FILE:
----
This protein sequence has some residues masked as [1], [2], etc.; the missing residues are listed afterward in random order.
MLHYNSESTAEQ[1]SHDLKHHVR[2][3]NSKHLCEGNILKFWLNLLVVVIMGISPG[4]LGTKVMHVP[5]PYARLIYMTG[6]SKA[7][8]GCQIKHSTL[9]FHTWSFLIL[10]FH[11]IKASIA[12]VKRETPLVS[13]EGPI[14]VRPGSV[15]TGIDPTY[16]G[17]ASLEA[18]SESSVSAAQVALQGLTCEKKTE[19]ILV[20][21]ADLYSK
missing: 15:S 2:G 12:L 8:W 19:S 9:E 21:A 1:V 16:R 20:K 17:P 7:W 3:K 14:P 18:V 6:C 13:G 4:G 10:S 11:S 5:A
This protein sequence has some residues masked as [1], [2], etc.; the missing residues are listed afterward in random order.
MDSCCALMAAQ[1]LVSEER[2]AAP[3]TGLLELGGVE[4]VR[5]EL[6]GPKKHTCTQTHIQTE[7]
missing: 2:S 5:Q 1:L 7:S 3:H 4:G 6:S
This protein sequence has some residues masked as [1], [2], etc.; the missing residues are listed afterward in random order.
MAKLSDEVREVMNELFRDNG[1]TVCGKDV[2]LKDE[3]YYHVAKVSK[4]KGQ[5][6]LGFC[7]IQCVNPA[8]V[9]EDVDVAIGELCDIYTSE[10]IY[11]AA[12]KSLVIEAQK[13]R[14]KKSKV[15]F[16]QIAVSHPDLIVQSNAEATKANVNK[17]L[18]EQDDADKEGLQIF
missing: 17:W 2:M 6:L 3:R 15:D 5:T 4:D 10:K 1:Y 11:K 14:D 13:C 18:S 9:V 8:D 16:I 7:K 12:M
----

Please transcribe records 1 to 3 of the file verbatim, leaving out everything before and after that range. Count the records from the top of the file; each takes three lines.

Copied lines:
This protein sequence has some residues masked as [1], [2], etc.; the missing residues are listed afterward in random order.
MLHYNSESTAEQ[1]SHDLKHHVR[2][3]NSKHLCEGNILKFWLNLLVVVIMGISPG[4]LGTKVMHVP[5]PYARLIYMTG[6]SKA[7][8]GCQIKHSTL[9]FHTWSFLIL[10]FH[11]IKASIA[12]VKRETPLVS[13]EGPI[14]VRPGSV[15]TGIDPTY[16]G[17]ASLEA[18]SESSVSAAQVALQGLTCEKKTE[19]ILV[20][21]ADLYSK
missing: 15:S 2:G 12:L 8:W 19:S 9:E 21:A 1:V 16:R 20:K 17:P 7:W 3:K 14:P 18:V 6:C 13:G 4:G 10:S 11:S 5:A
This protein sequence has some residues masked as [1], [2], etc.; the missing residues are listed afterward in random order.
MDSCCALMAAQ[1]LVSEER[2]AAP[3]TGLLELGGVE[4]VR[5]EL[6]GPKKHTCTQTHIQTE[7]
missing: 2:S 5:Q 1:L 7:S 3:H 4:G 6:S
This protein sequence has some residues masked as [1], [2], etc.; the missing residues are listed afterward in random order.
MAKLSDEVREVMNELFRDNG[1]TVCGKDV[2]LKDE[3]YYHVAKVSK[4]KGQ[5][6]LGFC[7]IQCVNPA[8]V[9]EDVDVAIGELCDIYTSE[10]IY[11]AA[12]KSLVIEAQK[13]R[14]KKSKV[15]F[16]QIAVSHPDLIVQSNAEATKANVNK[17]L[18]EQDDADKEGLQIF
missing: 17:W 2:M 6:L 3:R 15:D 5:T 4:D 10:K 1:Y 11:K 14:D 13:C 18:S 9:V 8:D 16:I 7:K 12:M